as a constituent element of humanism and enlightenment in Europe encompasses the ideological spirit of classical education, social justice and the construction of a peaceful, global community founded on human dignity without discrimination.
The Olympic Games address the emotions and logic of a person struggling for the ideal balance between the two, which is why “Coubertin believed that the direct results of sports encounters are stronger than the rational substance of political conventions”9. Coubertin himself publicly endorsed the standpoint of pacifists in France, and for this reason, at the founding Congress of the IOC in 1894, appointed as honorary president the pacifist Baron De Coursel, who in turn “characterised the IOC as the foundation of peace”10.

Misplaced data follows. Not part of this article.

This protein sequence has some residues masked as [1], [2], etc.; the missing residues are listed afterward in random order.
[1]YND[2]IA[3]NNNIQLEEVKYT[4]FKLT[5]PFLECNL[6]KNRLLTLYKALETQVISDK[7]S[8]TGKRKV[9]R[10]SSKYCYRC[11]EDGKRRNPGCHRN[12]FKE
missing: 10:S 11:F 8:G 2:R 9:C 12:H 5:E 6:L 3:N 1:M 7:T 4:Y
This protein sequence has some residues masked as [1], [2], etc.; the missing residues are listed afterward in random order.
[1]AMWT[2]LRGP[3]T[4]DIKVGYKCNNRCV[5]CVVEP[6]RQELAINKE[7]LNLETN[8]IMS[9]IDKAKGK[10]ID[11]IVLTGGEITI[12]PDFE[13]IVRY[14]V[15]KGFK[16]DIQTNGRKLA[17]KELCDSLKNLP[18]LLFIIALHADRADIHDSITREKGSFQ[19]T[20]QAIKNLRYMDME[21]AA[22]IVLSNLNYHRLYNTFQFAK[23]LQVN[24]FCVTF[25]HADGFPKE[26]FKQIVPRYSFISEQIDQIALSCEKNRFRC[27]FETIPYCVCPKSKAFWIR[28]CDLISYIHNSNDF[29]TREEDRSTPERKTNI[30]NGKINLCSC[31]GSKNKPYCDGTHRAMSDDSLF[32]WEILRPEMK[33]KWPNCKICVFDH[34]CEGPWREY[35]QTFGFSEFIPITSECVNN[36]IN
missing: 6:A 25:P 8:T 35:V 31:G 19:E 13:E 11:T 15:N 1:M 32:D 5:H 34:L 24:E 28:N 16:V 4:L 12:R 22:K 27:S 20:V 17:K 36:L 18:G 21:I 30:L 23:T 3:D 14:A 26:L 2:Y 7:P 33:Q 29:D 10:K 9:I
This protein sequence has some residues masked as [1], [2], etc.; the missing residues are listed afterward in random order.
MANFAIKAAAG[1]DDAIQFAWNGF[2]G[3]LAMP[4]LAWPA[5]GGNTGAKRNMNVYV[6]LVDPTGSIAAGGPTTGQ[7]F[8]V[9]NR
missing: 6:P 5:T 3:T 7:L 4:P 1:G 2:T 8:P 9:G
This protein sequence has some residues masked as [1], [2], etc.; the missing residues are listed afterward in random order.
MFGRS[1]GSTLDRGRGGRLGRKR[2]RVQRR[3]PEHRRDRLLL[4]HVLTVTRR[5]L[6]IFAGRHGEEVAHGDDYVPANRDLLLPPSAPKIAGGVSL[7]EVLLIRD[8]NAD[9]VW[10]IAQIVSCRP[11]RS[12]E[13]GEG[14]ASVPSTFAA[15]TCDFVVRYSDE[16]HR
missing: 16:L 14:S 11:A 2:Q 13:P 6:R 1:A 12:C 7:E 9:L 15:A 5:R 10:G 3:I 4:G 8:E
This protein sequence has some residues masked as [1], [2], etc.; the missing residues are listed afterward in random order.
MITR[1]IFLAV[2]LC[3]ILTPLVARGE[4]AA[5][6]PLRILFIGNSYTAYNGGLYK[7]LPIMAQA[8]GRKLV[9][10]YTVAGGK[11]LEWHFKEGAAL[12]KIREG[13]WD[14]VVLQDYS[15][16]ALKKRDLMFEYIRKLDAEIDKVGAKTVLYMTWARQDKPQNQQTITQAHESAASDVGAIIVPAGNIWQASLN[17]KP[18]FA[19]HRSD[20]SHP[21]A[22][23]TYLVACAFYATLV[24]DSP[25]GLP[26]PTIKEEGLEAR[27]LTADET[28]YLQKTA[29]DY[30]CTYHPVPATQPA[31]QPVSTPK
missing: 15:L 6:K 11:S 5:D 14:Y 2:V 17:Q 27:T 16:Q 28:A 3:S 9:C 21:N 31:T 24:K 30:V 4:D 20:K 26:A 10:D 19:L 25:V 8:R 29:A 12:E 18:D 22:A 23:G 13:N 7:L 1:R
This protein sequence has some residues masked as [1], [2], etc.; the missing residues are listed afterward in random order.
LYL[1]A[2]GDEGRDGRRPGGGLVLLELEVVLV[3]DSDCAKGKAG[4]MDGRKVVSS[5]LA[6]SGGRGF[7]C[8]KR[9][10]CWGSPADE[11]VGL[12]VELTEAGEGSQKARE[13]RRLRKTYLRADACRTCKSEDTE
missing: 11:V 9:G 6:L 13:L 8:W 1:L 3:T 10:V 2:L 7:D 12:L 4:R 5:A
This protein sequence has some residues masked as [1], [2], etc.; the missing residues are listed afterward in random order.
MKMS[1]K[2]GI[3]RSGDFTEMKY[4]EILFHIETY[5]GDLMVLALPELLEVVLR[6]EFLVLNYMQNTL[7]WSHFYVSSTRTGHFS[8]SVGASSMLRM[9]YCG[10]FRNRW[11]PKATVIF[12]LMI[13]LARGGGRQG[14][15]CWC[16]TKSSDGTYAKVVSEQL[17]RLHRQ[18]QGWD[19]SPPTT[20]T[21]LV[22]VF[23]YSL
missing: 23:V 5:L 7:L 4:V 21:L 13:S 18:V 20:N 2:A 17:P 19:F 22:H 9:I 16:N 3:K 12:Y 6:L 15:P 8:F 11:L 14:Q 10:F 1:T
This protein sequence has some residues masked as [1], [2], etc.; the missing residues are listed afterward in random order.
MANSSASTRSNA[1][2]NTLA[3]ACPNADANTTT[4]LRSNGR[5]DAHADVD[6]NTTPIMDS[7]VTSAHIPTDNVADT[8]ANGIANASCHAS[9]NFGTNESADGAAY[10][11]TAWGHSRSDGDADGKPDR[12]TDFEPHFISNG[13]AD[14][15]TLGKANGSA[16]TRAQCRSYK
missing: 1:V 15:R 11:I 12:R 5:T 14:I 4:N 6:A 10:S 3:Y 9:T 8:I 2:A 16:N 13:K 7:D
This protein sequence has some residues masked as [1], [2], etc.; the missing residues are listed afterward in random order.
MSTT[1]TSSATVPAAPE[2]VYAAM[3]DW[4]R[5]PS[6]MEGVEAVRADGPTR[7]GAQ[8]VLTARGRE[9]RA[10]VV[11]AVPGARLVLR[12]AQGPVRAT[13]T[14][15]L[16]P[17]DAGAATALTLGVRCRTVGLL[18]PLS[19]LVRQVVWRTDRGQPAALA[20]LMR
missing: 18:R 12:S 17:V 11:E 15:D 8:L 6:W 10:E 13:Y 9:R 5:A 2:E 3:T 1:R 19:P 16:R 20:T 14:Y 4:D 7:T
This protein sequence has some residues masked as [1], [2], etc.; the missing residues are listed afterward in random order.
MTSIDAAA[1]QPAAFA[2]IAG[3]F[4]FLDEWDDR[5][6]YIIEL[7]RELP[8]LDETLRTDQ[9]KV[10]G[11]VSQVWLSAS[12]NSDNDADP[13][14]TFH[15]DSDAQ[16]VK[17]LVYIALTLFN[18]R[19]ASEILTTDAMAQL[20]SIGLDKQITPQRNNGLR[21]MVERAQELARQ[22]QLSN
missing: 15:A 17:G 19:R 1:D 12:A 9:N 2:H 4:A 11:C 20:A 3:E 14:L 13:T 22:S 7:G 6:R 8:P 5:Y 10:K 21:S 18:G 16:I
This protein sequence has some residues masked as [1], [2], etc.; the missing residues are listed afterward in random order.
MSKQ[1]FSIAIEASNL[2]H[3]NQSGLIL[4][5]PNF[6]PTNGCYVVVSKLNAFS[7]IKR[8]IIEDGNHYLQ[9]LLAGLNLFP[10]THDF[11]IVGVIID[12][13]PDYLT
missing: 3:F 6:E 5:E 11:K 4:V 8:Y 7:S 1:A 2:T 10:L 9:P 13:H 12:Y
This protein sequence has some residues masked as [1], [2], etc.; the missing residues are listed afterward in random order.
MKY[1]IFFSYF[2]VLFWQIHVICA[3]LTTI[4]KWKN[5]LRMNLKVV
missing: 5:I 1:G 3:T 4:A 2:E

Coubertin maintained that sport contributes to reconciliation between peoples and not their assimilation. In addition, a balance is created between love of motherland and love of humanity11.
International meetings within the Olympic Movement also cultivate mutual respect for common rules and the creation of a peaceful disposition as a means to progress. The idea of reconciliation through sport is related firstly to a revised framework of education about human rights, human dignity and improvement of the individual through effort.
In 1889, Coubertin attended the Peace Congress, organised at the same time as the Paris Exposition, researching the subject of Peace in relation to school education and sport12. In 1935, after 41 years of involvement in the Olympic Movement, he still had difficulty answering the question whether sport is a “peace maker” on the political world map.